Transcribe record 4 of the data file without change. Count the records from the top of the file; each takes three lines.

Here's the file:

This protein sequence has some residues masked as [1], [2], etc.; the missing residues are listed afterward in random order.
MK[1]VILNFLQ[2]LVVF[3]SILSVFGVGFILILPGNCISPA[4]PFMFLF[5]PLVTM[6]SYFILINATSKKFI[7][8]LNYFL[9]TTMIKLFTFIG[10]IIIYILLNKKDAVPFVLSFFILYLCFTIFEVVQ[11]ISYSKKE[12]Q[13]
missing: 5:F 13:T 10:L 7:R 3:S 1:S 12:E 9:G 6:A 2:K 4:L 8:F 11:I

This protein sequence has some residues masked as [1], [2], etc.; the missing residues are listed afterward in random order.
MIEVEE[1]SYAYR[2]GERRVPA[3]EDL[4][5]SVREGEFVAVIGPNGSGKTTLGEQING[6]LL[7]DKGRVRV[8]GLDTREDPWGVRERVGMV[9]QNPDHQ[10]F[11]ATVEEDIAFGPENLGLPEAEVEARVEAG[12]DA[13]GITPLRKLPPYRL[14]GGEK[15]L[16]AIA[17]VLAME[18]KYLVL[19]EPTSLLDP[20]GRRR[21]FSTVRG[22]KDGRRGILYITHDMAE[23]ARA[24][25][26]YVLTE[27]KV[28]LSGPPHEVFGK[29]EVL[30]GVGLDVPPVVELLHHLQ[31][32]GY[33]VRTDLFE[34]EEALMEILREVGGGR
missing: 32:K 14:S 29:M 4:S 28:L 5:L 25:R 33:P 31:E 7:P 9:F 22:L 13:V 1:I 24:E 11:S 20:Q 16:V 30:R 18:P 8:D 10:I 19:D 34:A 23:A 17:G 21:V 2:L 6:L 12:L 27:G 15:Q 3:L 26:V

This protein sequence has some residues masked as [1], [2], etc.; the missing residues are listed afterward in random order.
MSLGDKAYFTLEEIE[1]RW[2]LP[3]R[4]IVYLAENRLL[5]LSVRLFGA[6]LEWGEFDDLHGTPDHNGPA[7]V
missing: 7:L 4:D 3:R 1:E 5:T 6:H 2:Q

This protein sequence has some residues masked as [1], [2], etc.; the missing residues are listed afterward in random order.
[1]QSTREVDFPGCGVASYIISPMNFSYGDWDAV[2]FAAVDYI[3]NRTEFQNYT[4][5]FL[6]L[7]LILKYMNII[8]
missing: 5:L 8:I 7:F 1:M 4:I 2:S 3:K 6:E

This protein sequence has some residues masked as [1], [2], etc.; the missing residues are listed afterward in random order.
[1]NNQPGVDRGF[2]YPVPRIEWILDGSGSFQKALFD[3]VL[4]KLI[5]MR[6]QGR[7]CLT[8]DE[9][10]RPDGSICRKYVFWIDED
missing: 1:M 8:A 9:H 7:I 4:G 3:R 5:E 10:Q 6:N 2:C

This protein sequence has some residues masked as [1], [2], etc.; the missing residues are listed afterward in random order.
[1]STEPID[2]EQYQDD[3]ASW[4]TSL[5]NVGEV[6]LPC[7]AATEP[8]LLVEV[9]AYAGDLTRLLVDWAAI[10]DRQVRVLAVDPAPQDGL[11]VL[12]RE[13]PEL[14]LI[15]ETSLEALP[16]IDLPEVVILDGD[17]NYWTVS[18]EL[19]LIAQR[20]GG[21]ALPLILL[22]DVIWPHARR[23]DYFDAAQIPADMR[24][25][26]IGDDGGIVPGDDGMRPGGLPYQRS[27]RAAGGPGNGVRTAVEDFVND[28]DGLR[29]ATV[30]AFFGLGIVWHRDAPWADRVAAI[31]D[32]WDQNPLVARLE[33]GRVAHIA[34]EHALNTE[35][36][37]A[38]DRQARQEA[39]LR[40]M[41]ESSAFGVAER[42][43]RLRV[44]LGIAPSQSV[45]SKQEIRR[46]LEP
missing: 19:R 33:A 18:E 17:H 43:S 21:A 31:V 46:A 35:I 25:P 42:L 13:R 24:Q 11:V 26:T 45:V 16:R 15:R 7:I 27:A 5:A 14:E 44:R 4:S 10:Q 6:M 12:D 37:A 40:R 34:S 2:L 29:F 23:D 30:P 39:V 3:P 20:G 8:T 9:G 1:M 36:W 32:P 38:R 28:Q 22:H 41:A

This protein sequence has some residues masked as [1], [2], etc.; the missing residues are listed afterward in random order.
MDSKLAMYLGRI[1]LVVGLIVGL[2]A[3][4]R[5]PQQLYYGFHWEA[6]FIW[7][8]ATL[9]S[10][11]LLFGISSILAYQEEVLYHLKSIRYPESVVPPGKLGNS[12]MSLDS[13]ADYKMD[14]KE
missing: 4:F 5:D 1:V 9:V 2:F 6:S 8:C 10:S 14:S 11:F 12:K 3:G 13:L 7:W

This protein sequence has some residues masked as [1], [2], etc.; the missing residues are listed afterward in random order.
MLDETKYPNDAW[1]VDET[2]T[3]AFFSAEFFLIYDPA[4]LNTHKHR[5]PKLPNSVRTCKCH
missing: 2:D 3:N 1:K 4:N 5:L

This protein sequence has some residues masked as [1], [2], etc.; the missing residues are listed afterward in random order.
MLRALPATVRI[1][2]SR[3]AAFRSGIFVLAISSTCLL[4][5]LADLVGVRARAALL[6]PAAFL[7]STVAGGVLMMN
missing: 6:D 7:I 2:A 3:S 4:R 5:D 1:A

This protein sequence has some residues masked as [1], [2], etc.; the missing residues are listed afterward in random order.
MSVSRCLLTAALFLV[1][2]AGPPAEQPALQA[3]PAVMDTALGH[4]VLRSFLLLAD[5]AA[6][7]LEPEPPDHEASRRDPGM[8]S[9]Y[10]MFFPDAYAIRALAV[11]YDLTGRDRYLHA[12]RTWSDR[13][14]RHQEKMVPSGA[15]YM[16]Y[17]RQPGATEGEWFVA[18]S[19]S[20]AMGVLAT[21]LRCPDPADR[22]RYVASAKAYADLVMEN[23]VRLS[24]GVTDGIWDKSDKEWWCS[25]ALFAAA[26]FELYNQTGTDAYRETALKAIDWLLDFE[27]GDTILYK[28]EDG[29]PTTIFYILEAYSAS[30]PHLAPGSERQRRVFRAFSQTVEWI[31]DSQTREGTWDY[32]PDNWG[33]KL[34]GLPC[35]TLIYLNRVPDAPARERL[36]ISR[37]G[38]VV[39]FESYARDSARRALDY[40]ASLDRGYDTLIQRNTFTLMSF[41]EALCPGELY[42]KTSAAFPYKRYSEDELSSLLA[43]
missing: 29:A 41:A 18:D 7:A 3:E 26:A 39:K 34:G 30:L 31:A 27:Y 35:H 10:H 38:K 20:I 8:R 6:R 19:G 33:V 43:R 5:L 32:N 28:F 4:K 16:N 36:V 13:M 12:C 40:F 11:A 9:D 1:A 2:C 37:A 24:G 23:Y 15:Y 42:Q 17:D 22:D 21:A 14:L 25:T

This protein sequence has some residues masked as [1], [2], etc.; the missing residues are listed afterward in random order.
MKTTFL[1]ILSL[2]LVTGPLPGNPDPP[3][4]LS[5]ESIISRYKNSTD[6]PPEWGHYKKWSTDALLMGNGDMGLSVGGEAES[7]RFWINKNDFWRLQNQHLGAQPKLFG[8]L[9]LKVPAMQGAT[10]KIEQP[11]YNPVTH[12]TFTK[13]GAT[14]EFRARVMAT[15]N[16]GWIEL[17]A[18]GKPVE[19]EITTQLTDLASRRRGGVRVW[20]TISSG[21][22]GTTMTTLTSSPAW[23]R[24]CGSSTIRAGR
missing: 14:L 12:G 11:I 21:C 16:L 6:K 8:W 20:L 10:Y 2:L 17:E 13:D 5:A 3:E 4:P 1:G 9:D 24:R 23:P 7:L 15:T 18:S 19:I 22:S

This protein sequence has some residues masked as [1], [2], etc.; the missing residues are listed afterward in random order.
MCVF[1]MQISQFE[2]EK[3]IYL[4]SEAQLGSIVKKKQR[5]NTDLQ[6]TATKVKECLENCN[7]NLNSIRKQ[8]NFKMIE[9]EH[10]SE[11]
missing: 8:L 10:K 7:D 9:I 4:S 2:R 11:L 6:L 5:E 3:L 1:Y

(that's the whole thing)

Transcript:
This protein sequence has some residues masked as [1], [2], etc.; the missing residues are listed afterward in random order.
[1]QSTREVDFPGCGVASYIISPMNFSYGDWDAV[2]FAAVDYI[3]NRTEFQNYT[4][5]FL[6]L[7]LILKYMNII[8]
missing: 5:L 8:I 7:F 1:M 4:I 2:S 3:K 6:E